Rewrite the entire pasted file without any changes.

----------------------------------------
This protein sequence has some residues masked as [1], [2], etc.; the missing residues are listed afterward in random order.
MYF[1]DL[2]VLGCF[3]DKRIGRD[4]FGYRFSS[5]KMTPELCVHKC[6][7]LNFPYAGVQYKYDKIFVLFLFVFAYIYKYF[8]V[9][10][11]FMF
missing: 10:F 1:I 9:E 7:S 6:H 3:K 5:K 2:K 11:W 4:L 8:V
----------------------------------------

This protein sequence has some residues masked as [1], [2], etc.; the missing residues are listed afterward in random order.
MYF[1]DL[2]VLGCF[3]DKRIGRD[4]FGYRFSS[5]KMTPELCVHKC[6][7]LNFPYAGVQYKYDKIFVLFLFVFAYIYKYF[8]V[9][10][11]FMF
missing: 10:F 1:I 9:E 7:S 6:H 3:K 5:K 2:K 11:W 4:L 8:V